Peace? Joy? Goodwill? Even people you like are a challenge at Christmas

This time of year is about survival, and here are some tips on getting through the Big Day

‘The whole pagan idea of a midwinter festival was a respite to get us through whatever’s yet to come.’ File photograph: Getty Images/iStockphoto

‘The whole pagan idea of a midwinter festival was a respite to get us through whatever’s yet to come.’ File photograph: Getty Images/iStockphoto

 

Peace! Goodwill! Joy! Magical sleighrides!

No one’s Christmas looks like this. If you’re lucky enough to have food and shelter this festive season, there are still plenty of potholes that need to be side-stepped if you wish to avoid international incidents IN YOUR OWN HOME and make it to New Year without having to call the Peace Corps (aka Auntie Síocháin, the diplomat in the family).

How do I tell people I don’t like those pink wafer biscuits? Presented, in tins, with such ceremony: the biscuits! Ooh, the biscuits! Truth is they’re sawdust that wishes it had joined the circus, didn’t, but now spends the holidays telling anyone who’ll listen about how they once dated a lion-tamer.

They appear fancy and exotic, they want to be, but there’s something faded and sad about them. You end up wanting to mind a pink wafer, tell it, “You are enough”, spend time with it. But it is not delicious. How can you trust anything that you can’t dunk without it disappearing completely? Pink wafer! Maybe you should have been a magician!

But back to festive diplomacy. If you’re vegetarian, bring some kind of disguise when visiting. You’re “ruining Christmas dinner for everyone” and “making them feel bad for enjoying themselves” when all you ask for is a quiet corner to yourself, where you can peel roasted chestnuts in peace.

If such a corner isn’t available, the disguise will be essential. Perhaps a standard lamp, or Christmas tree. You can slip from room to room unnoticed, preparing meat-free treats until the eleventh hour. However, you will have to show yourself at dinner or risk causing that international incident.

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At the table, be prepared for 13,000 questions. “Do you not miss it (meat)?” No. “But what do you stick the cloves into?” Oranges. Or mercifully avoid cloves altogether. Cloves aren’t compulsory. Or – sweet baby Jesus – are they? Have I broken some kind of spice law?

And the biggie: “Where do you get your protein?” It’s best to avoid all realistic answers about combined amino acids and just say something like: “Protein? Oh, they have an app for it now.”

(By the way, we see you, family members who tell vegetarians we can have all the surplus sprouts. No one likes sprouts. No one.)

Remote control

Another harmonious tip: early on on the Big Day, when the peeling and chopping frenzy is at its peak, set the TV to a channel you want to watch. Then take the batteries out of the remote. This might seem Grinch-like in its deviousness, but it will lead to a ton of harmony, believe me.

After eating, nobody will be able to leave the couch and get to the telly to change it. Regardless of the genre, the Yule Rule is that whatever’s on will feel exciting at first then turn out to be rubbish (like a pink wafer); no one will notice after the first half hour.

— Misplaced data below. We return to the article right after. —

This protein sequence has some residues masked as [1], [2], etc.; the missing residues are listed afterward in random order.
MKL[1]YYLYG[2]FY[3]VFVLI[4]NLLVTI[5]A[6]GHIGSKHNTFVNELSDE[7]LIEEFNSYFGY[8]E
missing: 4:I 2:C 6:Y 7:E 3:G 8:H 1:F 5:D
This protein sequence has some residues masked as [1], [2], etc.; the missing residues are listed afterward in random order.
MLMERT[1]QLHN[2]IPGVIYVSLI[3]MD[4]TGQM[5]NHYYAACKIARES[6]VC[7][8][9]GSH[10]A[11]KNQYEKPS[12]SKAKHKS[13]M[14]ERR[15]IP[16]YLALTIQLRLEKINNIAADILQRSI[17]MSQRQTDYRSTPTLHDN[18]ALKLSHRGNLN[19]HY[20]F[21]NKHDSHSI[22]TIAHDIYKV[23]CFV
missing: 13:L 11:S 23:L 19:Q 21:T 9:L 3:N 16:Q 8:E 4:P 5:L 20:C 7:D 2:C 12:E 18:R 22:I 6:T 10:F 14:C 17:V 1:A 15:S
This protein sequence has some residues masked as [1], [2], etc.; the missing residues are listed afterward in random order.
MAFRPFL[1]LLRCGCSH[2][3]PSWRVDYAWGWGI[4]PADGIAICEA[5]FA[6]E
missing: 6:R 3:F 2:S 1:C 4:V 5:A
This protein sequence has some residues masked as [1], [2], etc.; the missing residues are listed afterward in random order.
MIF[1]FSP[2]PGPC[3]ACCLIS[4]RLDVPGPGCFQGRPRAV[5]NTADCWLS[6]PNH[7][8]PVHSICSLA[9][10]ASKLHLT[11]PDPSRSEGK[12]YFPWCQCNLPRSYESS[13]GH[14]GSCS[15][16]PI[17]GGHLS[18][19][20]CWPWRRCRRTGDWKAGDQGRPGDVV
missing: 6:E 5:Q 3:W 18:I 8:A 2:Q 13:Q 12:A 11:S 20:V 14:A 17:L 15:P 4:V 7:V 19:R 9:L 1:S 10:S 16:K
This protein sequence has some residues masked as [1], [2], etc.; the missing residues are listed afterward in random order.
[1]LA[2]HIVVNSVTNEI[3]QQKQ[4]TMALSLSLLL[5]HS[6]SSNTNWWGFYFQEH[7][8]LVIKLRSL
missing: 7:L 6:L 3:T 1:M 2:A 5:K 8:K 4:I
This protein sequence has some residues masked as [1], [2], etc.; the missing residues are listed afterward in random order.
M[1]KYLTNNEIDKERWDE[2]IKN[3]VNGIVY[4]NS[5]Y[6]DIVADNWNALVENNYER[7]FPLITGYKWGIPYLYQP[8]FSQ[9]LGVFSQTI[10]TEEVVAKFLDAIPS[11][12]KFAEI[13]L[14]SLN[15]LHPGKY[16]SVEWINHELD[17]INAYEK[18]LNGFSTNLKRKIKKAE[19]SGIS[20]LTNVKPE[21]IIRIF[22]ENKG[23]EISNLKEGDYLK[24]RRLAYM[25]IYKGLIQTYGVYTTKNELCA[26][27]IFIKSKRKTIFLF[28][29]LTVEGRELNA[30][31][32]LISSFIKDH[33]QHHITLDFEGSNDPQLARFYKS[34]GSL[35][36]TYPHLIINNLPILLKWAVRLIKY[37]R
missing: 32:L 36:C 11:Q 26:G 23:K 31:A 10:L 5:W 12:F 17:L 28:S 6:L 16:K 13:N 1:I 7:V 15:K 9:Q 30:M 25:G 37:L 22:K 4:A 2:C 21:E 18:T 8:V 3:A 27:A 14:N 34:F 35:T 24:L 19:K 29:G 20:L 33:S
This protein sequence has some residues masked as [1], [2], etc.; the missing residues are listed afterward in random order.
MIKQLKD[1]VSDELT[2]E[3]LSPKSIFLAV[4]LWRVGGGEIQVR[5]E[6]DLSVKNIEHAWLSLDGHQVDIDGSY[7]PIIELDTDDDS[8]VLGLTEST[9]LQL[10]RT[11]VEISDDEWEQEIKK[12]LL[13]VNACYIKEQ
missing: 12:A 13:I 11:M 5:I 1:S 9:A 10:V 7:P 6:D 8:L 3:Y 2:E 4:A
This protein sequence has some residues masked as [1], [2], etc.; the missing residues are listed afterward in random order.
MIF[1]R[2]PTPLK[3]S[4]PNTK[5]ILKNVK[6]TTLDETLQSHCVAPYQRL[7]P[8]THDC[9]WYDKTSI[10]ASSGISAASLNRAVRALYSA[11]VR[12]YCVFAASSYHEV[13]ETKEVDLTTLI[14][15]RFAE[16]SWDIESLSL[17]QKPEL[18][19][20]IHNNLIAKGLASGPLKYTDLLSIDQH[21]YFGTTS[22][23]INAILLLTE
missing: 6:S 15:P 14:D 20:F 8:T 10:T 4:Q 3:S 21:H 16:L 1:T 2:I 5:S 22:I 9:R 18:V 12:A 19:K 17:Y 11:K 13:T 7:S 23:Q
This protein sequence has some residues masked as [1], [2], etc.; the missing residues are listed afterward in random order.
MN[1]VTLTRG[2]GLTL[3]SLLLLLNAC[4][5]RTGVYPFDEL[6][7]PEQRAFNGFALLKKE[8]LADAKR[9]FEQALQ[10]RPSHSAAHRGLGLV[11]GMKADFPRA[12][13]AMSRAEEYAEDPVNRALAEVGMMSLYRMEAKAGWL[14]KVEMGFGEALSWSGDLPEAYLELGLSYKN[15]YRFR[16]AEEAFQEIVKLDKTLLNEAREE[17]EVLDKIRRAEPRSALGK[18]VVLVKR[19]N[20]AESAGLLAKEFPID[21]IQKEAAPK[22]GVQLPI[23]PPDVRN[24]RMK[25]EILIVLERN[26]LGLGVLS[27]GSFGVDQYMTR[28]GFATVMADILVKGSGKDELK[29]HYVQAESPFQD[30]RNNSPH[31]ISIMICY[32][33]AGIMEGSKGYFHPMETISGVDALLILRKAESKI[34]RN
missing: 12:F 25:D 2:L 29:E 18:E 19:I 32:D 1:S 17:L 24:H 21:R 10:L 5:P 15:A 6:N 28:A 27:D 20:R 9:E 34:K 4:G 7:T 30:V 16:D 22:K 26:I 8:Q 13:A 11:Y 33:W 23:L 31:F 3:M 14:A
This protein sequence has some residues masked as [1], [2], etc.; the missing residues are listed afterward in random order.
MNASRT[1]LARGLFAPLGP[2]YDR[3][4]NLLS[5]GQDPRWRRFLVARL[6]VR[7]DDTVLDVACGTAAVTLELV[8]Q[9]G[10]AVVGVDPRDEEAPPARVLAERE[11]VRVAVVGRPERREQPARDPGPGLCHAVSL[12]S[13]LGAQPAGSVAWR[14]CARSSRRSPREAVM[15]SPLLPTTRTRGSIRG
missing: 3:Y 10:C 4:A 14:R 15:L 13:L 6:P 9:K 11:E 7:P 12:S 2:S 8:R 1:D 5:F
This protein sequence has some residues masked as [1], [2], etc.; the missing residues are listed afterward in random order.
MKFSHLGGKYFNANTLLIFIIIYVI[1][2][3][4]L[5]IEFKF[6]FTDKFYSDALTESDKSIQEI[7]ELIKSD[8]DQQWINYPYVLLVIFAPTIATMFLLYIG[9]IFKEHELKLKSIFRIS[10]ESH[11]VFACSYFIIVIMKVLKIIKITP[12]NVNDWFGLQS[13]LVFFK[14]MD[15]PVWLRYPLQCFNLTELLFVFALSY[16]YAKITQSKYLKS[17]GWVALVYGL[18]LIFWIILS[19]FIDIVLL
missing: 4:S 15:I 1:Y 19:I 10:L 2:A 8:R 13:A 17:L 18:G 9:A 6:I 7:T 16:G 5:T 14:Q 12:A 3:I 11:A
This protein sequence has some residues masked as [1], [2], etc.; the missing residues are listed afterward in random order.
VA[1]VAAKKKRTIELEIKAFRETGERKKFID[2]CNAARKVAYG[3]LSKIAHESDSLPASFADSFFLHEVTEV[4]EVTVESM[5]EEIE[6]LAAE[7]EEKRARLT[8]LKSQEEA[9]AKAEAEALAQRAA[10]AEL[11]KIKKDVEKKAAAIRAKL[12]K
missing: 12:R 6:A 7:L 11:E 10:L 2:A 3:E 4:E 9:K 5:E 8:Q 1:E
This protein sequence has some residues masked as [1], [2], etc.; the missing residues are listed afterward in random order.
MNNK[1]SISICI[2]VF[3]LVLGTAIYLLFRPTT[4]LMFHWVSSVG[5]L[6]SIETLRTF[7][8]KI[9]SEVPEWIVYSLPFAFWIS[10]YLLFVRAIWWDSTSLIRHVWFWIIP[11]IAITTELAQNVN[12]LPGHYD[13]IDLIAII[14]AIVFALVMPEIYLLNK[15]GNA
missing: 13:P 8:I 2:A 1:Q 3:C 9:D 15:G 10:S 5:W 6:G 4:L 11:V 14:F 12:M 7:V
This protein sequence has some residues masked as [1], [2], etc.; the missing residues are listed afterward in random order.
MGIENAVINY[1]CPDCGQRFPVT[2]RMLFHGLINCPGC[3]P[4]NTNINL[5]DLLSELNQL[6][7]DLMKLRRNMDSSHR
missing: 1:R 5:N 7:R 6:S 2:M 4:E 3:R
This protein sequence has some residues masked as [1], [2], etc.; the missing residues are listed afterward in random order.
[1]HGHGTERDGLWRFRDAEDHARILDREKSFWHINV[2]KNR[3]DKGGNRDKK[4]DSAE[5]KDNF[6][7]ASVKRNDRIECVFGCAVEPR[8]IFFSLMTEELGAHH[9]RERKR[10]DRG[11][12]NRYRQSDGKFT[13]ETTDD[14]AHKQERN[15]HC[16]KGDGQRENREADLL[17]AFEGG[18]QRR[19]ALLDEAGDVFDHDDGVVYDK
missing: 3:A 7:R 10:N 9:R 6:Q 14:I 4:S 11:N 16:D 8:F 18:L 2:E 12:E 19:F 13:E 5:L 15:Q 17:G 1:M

Any complaining will help to lull them off to sleep. It’s a great digestive aid, moaning, and as a bonus, it shifts some of those clovey calories. Not only do you get to watch what you want, but you also have spare batteries in your pocket for when your niece or nephew’s Santa present runs out of juice. The batteries Santa brings are always terrible. He should have a word with his electrical elves. But for now, you are a Christmas hero.

Whatever about meat, there’s one kind of animal you can’t get out of coming into contact with: people. Other people.

Surely, back when the carols were written, “goodwill” was merely a nice thought – to be extended to relatives and acquaintances you would never actually see due to distance, lack of public transport, threat of plague or wolf attacks. Never something you’d be in danger of having to do in the same room. Talking to people. Maybe even having to wonder if they’re a handshake or a hug person? Shudder. It’s too hard. It’s too much.

Even people you like can be a challenge at this time of year. You’ve spent 12 months battling whatever it is you’re battling (and we’re all battling something). The whole pagan idea of a midwinter festival was a respite to get us through whatever’s yet to come. The best present I can think of – be it from parents to grown-up children, or for long-lost relatives on tour-of-duty visits – would be comfortable silences.

If we could just agree in advance that they’re better than awkward, exhausting chit-chat, maybe more of us would emerge less tattered and torn, less yesterday’s wrapping paper.

So, even if curiosity and the Ghost of Christmas Crap are nudging you to ask why someone’s not working, or pregnant yet, or what they earn, or is this or that relative dead, or where they got the jumper, or their protein? Maybe … don’t? Maybe park the gossip and just sit. Together. In peace. It’s what Auntie Síocháin would have wanted.

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